FRED, remembering

I’ve had some unexpected challenges this week that have tested my ability and desire to be civilized and forgiving. I’ll just say it was something out of my control, our family is bearing the brunt of it, and we’ve seen no remorse, nor any attempt at contact from the perpetrators.

It’s one of those situations where someone dished it out and you just have to take it, for the moment, even though every impulse is to claw and scratch. Of course, that’s not a very productive reaction, and it’s not me. It might feel good, but then where are you?

That’s how it is, though, when something swings uninvited into your life and blindsides you. Being powerless is the worst feeling possible.

I’ve prayed and meditated a lot over the past few days for patience and perspective. And for wisdom to choose my steps carefully, looking at the long view, and not just how I feel today. It’s important for me to model behavior for my kids, no matter how old they are. Because what they see me do, they will do.

So I have been reaching deep to perpetuate the turn-the-other-cheek philosophy as I’ve thought about the people who have made me who I am. My parents, of course. Friends and relatives. Some teachers. And some people I never knew, but wished I had. Like Mother Teresa, for example. Or Ghandi.

Then I ran across an article a friend posted on Facebook about Fred Rogers. Laugh if you will, but I have always loved Mr. Rogers. He may have passed into memory, but his messages haven’t and I think often of the way he gently accepted everybody with quiet grace and made them feel special. I always did, even if just a little girl on the other side of the TV screen.

Our issue is far from resolved. But as I read that story this morning, and looked at old Rogers’ familiar friendly face, I found some little measure of hope that even though I can do nothing to alter current circumstances, I can control how I respond to them.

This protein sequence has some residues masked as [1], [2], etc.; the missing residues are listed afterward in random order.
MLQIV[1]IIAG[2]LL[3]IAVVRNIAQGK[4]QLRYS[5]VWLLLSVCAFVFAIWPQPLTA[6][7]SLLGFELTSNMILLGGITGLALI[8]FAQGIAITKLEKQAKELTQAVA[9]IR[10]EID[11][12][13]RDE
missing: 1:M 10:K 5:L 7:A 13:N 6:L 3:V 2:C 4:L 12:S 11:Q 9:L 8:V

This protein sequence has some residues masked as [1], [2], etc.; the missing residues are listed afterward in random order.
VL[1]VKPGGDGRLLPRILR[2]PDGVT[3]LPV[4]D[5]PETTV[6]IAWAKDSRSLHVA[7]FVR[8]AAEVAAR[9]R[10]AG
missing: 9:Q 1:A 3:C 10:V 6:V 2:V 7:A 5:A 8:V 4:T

And when I thought about that, I knew that while I may not be in a great place right now, I probably will feel better as I move through it, and think some more about that example, and how I, in turn, want to be perceived.


About Michele

I am a freelance writer with three kids, two cats, and a dog with thyroid disease. I'm bouncing back from a divorce and making the most of every day. There is so much beauty around me. I am grateful!
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4 Responses to FRED, remembering

  1. cmoonmaura says:

    I have a suggestion for a topic to be written about: Just Say No.

    As frustrating as being told No can be, I admire those who have the courage to say it. And their honesty frees you to move on and not put false hope in them.

    Be it in relationships or simple favors.

  2. Michele says:

    cmoonmaura, it’s great to see you here! thanks for popping in! that is a good idea and definitely something to think about. i know in my life learning to say no has not been easy. but i’m getting better at it so that when i do say yes i can really focus on it.

  3. mmm61 says:

    Interestingly, we’ve had a similar experience this week. We were blindsided by the complete misinterpretation of a series of events. Consequences followed and we were powerless to defend ourselves. We went through disbelief, anger, anxiety, a whole range of emotions, and finally, we tried to understand the whole things from the others’ perspective and saw how they came to the conclusions they arrived at. We looked at what we ultimately wanted the outcome to be. We wanted to try to preserve the relationships, so we offered an apology. We still don’t know how it will all turn out, but we did the best that we could do.

  4. Michele says:

    it is very humbling, mmm61. and particularly poignant to be occuring during lent, i think. i’m taking it one step at a time. one decision at a time.

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